Immigrants Earn Multiple Nobel Prize Awards in Tech and Science Fields

When the annual recipients of the prestigious Nobel prizes were announced earlier this month, there was one notable similarity between nearly all of the American honorees: six-out-of-the-seven of them are first-generation immigrants to the United States. (The seventh honoree is singer-songwriter, Bob Dylan, who was awarded the Nobel Prize in Literature.) This is not an anomaly. Since 2000, immigrants have been awarded 40 percent of the Nobel prizes earned by Americans in science, technology, engineering, and math, otherwise known as the STEM fields. And while the contributions of immigrants to the highest levels of academia have had a profound impact on our nation, several of the Nobel Prize honorees have expressed concern that the “open borders” that have benefited our nation for generations are in danger of being closed.

U.S. immigration laws in the early 20th century were shamefully discriminatory and xenophobic. Immigrants trying to enter the United States were subjected to quotas based on country of origin, and entire ethnic groups were at times barred from entry. As a result, it was immensely difficult for immigrants to contribute their talent and ingenuity to academic fields. It wasn’t until 1965 that the Immigration and Nationality Act removed national origin quotas as part of immigration policy. Almost immediately, the United States began to reap the benefits of top students from around the world entering America to establish themselves in tech and science related fields; in fact, the number of immigrants who have received Nobel prizes in these fields has tripled since 1960. [See Flooding America with Nobel Prizes, by Stuart Anderson, Forbes, 16.Oct.2016.]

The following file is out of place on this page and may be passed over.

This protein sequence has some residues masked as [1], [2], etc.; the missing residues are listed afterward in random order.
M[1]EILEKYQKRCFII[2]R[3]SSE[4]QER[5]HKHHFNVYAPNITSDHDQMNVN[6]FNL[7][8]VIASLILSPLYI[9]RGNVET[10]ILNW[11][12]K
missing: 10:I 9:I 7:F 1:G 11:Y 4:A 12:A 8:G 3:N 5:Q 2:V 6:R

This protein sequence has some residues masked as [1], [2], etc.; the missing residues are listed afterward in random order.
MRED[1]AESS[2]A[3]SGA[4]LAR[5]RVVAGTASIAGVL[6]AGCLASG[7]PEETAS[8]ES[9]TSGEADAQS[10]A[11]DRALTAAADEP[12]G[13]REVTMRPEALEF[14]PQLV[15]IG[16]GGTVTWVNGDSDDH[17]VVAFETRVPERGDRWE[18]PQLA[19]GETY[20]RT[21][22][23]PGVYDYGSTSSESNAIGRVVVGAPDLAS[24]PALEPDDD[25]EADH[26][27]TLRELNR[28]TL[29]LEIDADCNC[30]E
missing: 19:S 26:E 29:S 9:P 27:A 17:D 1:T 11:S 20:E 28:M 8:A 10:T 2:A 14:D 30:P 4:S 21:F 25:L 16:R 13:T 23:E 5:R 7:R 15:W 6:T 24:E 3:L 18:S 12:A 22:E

But despite the fact that the ingenuity of immigrants has been a substantial factor in our nation’s status as a world leader in STEM related innovations, several of this year’s Nobel Prize recipients have expressed unease about the future of our nation’s immigration policy, in part due to heated rhetoric exchanged on the topic of immigrants during this year’s presidential election. Sir J. Fraser Stoddart, a Scottish-born scientist who immigrated to the United States in 1997 and is currently a professor at Northwestern University, was awarded this year’s Nobel Prize in Chemistry. He credits our current immigration policy as “total magic in the academic world,” but is fearful of political rhetoric that has called for strict limitations on immigration and increased deportation of immigrants who are already in the country. He lamented in an interview with Public Radio International that “… the U.S. has benefited from people on the other side of ‘that wall’ coming here for centuries. Why would you want to stop it? It doesn’t make sense.” And Duncan Haldane, a Princeton University professor who immigrated to this country from Great Britain and was awarded this year’s Nobel Prize in Physics, noted in an interview with Reuters that although our nation’s immigration system caused him frustration at times, it has also created a higher education system that is “second to none” and leads the world in scientific breakthroughs. [See American Immigrant Nobel Laureate: Open Borders are ‘Total Magic in the Academic World, by Michelle Mark, Business Insider, 13.Oct.2016.]

This year’s list of U.S. Nobel Prize honorees, primarily composed of immigrants who have reached the pinnacle of their respective academic fields, serves as a reminder that immigrants have only strengthened our nation’s presence on the world stage. We must not allow fear and misinformation about immigrants to irreparably damage our nation’s status as a world leader in science and technology.


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